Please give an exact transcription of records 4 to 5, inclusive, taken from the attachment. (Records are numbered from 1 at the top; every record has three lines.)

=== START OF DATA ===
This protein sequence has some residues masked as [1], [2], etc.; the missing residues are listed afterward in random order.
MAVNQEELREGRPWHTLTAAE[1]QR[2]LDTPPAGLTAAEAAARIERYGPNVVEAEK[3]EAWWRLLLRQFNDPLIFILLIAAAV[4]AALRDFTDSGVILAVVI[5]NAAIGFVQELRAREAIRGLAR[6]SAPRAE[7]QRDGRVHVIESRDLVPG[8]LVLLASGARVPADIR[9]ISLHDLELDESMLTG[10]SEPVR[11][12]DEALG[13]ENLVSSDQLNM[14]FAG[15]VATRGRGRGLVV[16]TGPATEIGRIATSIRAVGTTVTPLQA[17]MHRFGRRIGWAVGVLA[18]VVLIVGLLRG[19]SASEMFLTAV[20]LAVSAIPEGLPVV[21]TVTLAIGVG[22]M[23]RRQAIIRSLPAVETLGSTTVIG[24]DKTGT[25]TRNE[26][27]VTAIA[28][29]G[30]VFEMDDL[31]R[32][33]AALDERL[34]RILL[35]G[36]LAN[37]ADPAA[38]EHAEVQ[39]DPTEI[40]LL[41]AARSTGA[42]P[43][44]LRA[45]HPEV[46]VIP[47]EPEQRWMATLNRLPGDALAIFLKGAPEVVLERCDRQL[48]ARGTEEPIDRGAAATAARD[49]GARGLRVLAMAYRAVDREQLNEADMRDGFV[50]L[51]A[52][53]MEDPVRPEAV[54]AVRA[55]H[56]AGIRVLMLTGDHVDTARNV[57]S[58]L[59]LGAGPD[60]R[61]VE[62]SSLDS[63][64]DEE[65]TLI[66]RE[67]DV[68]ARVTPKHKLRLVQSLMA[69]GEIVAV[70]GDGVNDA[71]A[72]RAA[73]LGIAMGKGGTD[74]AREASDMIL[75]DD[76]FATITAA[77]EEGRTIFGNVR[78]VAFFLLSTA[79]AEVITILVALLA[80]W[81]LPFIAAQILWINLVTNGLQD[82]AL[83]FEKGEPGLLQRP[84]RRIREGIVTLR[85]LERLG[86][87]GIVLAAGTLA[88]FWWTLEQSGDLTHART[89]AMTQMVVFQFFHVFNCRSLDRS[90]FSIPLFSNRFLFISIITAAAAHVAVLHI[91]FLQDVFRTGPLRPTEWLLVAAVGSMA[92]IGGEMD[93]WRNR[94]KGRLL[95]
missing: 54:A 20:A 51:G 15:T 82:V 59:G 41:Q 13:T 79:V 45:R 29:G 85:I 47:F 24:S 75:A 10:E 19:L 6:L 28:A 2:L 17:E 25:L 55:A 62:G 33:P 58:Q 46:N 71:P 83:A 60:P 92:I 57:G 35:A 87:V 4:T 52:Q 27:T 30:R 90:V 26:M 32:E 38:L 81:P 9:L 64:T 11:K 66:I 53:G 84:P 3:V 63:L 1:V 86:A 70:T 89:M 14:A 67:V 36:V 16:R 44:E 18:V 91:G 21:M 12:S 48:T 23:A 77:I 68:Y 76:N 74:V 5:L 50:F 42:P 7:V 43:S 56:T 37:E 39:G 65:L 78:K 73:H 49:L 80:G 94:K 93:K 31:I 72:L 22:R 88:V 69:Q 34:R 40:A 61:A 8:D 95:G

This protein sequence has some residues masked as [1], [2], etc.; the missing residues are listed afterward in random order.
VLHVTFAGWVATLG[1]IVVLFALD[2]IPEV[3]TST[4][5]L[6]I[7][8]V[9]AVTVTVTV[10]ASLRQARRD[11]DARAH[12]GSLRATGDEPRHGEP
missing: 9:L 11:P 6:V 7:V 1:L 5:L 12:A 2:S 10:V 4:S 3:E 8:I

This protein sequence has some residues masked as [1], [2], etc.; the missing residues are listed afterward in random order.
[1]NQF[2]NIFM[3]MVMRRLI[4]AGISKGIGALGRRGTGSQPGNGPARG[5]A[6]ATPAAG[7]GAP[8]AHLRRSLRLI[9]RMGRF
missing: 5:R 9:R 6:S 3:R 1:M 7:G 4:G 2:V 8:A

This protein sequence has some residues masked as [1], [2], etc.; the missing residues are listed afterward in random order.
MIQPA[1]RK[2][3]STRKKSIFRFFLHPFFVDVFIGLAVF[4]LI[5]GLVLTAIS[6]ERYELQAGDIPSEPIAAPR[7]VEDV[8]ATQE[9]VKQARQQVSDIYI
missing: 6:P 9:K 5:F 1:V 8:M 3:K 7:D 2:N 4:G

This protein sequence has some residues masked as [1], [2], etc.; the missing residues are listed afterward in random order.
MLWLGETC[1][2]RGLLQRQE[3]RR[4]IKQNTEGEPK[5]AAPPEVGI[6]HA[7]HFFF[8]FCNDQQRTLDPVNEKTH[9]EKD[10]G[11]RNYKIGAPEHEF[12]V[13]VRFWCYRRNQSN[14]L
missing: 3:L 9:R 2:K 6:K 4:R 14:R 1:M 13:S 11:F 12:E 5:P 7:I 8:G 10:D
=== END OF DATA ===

This protein sequence has some residues masked as [1], [2], etc.; the missing residues are listed afterward in random order.
MIQPA[1]RK[2][3]STRKKSIFRFFLHPFFVDVFIGLAVF[4]LI[5]GLVLTAIS[6]ERYELQAGDIPSEPIAAPR[7]VEDV[8]ATQE[9]VKQARQQVSDIYI
missing: 6:P 9:K 5:F 1:V 8:M 3:K 7:D 2:N 4:G

This protein sequence has some residues masked as [1], [2], etc.; the missing residues are listed afterward in random order.
MLWLGETC[1][2]RGLLQRQE[3]RR[4]IKQNTEGEPK[5]AAPPEVGI[6]HA[7]HFFF[8]FCNDQQRTLDPVNEKTH[9]EKD[10]G[11]RNYKIGAPEHEF[12]V[13]VRFWCYRRNQSN[14]L
missing: 3:L 9:R 2:K 6:K 4:R 14:R 1:M 13:S 11:F 12:E 5:P 7:I 8:G 10:D